(Amsterdam: Zacharias Chatelain, 1730). 355 x 230 mm. (14 x 9"). Three volumes. First Dutch Edition.
EXTREMELY ATTRACTIVE CONTEMPORARY MOTTLED CALF, raised bands, spine gilt in compartments with central floral lozenge, curling cornerpieces, one red and one brown morocco label, edges mottled in red and gray. Three title pages with vignettes plus 112 ENGRAVED PLATES, consisting of three engraved frontispieces by Picart, I. van Munnichuysen, and A. Blooteling, two folding maps, 57 engraved portraits by Picart and A. Vaillant, 49 double-page engraved plates by C. Decker, J. Mulder, Jan Luyken, and Picart, and one folding engraved plate by Daniel Marot. Front pastedown with engraved bookplate of the Hammer Library, Stockholm. A little rubbing to extremities, text with faint overall browning and very occasional minor spotting other trivial defects, but AN EXTREMELY PLEASING SET, the unsophisticated original bindings looking very handsome on the shelf, and the engravings--done on a higher quality paper--bright, fresh, and richly impressed.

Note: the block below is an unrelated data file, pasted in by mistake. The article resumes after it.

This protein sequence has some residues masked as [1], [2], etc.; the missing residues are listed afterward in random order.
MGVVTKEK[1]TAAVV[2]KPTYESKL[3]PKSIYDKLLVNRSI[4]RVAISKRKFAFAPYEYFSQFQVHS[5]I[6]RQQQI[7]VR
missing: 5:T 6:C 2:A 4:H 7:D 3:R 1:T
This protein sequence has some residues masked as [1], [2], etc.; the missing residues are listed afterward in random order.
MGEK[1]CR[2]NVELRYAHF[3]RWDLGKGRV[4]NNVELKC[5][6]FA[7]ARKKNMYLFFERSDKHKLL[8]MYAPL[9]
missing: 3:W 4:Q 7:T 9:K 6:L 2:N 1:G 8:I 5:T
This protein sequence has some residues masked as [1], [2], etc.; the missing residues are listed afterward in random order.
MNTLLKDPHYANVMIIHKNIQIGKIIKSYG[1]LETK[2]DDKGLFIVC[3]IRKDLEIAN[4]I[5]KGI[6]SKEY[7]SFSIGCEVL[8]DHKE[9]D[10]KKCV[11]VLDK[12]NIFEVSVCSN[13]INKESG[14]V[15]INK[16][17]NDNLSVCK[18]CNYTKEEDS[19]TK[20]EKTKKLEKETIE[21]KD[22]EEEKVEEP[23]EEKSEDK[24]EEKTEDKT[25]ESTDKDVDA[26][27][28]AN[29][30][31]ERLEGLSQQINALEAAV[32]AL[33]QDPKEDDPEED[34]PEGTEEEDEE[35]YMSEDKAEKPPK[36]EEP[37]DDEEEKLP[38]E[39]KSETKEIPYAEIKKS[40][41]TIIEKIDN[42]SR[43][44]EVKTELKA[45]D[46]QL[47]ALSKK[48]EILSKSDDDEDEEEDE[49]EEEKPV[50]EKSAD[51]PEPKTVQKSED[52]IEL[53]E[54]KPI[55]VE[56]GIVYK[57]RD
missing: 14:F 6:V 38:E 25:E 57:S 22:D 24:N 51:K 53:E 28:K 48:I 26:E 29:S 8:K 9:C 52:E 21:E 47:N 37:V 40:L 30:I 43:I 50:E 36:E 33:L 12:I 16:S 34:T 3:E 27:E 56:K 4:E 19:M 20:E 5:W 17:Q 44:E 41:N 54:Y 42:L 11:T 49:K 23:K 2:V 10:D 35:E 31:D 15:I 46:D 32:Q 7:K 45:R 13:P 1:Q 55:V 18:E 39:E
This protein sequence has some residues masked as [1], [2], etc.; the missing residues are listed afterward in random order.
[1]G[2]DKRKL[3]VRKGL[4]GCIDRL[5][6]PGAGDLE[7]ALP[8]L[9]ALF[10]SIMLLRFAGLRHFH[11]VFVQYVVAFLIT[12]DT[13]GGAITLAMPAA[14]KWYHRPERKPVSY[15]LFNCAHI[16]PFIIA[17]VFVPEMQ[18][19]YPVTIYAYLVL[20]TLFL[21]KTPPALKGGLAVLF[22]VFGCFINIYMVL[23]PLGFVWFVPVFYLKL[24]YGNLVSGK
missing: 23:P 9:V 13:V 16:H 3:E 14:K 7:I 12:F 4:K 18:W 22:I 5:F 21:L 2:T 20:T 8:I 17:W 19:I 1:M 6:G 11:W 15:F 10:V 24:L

This is the first appearance in Dutch of a classic history of the United Provinces of the Netherlands from the time of the revolt against Spain in 1560 up to the 1713 Treaty of Utrecht, enriched with fine engraved portraits of key historical figures and with large plates showing dramatic battles and other significant events. First published in French in 1728, the text is by the humanist philosopher Jean le Clerc, or Joannes Clericus (1657-1736), a French Huguenot who settled in the more tolerant city of Amsterdam. There, he taught at the Remonstrant seminary and wrote works of theology, philosophy, and history. His reputation helped him gain access to the Amsterdam municipal archives--the first historian to do so--where he found much source material for this work. Considered by Ray to be "the outstanding professional illustrator of the first third of the eighteenth century," Bernard Picart (1673-1733) was born in Paris, where he learned engraving from his father, Etienne, and from Sébastian Le Clerc, and "early acquired a reputation both as an artist and engraver." He moved to the busy publishing city of Amsterdam sometime before 1712, and established himself as both as printseller and as an illustrator/engraver. There, he designed and engraved an impressive body of illustrations for Dutch printers at a time when, in Ray's words, "designs for the finest illustrated books were typically drawn by leading painters." To meet the demand for his work, he established a roster of engravers to assist with large projects like the present one. Among the portraits here are representations of William of Orange, King Philip II of Spain, and Elizabeth I of England, and the double-page plates depict events including the Siege of Alkmaar, Leyden and Antwerp, the assassination of Willem I, and dramatic sea battles. The large folding plate is a view of the Great Reception Hall of the States General, later to become the House of Parliament. (Lhi21129)